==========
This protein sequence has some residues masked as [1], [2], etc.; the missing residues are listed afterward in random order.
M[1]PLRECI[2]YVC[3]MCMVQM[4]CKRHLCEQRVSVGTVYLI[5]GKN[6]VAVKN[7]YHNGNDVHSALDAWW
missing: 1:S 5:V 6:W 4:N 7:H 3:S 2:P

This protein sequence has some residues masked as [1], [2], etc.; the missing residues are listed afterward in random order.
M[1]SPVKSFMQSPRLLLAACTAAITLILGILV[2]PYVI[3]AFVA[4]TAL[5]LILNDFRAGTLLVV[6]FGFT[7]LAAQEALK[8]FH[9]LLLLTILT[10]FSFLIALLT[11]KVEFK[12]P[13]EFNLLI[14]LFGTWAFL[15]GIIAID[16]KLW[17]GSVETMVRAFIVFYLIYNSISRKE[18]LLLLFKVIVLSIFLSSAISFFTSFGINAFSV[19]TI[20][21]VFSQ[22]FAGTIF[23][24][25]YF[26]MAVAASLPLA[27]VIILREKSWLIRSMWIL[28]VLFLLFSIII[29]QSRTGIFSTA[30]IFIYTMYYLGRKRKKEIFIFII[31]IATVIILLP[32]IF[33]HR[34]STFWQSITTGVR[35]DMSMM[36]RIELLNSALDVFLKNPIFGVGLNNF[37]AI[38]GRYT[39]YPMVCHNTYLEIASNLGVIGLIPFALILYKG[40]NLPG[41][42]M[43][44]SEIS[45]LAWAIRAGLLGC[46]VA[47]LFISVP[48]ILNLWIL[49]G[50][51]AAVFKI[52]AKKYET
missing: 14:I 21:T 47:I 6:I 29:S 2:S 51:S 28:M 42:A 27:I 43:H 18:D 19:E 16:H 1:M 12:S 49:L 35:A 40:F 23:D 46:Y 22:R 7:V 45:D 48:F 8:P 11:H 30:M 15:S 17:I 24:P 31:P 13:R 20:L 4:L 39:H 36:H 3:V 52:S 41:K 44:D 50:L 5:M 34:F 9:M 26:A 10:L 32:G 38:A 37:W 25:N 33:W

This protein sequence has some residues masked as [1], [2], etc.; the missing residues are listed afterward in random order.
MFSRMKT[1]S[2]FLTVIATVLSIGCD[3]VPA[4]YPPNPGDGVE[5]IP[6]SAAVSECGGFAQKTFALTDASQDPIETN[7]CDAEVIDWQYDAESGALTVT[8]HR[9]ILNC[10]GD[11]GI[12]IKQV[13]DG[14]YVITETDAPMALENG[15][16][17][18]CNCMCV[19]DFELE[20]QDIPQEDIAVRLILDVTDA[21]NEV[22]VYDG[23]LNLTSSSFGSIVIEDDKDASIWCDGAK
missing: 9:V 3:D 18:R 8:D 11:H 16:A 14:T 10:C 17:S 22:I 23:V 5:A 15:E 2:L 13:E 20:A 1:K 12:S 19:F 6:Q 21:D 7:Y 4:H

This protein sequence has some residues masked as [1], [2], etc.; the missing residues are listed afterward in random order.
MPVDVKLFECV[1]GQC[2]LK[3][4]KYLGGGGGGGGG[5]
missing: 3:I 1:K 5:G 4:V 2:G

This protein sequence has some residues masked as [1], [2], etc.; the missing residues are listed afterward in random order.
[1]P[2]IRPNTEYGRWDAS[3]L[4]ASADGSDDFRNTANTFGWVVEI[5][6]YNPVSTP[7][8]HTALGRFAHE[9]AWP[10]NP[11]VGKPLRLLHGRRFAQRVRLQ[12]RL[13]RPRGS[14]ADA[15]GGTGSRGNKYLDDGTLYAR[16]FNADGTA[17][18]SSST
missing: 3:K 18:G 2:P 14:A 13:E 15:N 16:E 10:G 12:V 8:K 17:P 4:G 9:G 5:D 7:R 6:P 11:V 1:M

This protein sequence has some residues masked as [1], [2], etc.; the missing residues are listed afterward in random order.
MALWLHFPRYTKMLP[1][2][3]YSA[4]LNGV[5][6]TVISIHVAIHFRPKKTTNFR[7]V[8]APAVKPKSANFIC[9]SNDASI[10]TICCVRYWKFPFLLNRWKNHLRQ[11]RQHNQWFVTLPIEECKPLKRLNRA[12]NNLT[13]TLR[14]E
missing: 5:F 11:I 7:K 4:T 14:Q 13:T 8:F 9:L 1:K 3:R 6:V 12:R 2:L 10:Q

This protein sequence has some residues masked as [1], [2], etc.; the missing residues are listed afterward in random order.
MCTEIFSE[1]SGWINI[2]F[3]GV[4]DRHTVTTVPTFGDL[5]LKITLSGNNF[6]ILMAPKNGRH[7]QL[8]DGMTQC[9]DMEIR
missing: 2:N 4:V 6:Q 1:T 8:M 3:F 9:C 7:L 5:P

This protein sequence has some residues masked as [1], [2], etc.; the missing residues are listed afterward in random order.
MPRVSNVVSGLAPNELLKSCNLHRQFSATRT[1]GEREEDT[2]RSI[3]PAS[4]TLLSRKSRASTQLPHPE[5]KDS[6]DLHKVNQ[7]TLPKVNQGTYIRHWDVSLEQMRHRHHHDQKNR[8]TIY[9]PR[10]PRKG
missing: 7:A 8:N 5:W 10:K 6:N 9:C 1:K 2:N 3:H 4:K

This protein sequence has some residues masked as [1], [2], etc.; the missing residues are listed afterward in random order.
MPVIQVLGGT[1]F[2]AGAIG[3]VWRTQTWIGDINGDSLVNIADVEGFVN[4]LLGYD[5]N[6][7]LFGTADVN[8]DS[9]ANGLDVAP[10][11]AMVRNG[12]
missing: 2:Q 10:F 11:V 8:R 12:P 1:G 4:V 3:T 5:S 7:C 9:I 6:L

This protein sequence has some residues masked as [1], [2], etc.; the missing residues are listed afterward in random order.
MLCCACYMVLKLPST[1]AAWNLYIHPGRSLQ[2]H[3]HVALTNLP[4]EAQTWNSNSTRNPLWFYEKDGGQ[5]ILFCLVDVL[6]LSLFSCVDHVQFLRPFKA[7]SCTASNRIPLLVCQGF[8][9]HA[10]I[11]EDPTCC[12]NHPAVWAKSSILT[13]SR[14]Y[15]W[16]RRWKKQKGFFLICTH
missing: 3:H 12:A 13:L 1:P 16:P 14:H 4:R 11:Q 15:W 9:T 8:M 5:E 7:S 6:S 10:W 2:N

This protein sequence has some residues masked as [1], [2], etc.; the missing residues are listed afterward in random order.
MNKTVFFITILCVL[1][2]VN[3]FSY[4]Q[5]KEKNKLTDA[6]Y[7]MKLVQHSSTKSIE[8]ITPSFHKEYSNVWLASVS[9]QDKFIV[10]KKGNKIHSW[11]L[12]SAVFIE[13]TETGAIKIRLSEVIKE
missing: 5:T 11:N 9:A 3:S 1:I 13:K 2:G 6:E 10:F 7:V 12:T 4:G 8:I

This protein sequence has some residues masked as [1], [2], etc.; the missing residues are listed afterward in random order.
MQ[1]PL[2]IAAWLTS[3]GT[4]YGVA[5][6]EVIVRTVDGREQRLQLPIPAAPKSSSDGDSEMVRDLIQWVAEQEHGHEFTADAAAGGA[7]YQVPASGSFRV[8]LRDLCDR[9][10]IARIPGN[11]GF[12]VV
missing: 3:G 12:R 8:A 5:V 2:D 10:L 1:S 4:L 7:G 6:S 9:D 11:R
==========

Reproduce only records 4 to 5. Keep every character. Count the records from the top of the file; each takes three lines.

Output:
This protein sequence has some residues masked as [1], [2], etc.; the missing residues are listed afterward in random order.
MPVDVKLFECV[1]GQC[2]LK[3][4]KYLGGGGGGGGG[5]
missing: 3:I 1:K 5:G 4:V 2:G

This protein sequence has some residues masked as [1], [2], etc.; the missing residues are listed afterward in random order.
[1]P[2]IRPNTEYGRWDAS[3]L[4]ASADGSDDFRNTANTFGWVVEI[5][6]YNPVSTP[7][8]HTALGRFAHE[9]AWP[10]NP[11]VGKPLRLLHGRRFAQRVRLQ[12]RL[13]RPRGS[14]ADA[15]GGTGSRGNKYLDDGTLYAR[16]FNADGTA[17][18]SSST
missing: 3:K 18:G 2:P 14:A 13:E 15:N 16:E 10:G 12:V 8:K 17:P 4:G 9:G 5:D 7:R 6:P 11:V 1:M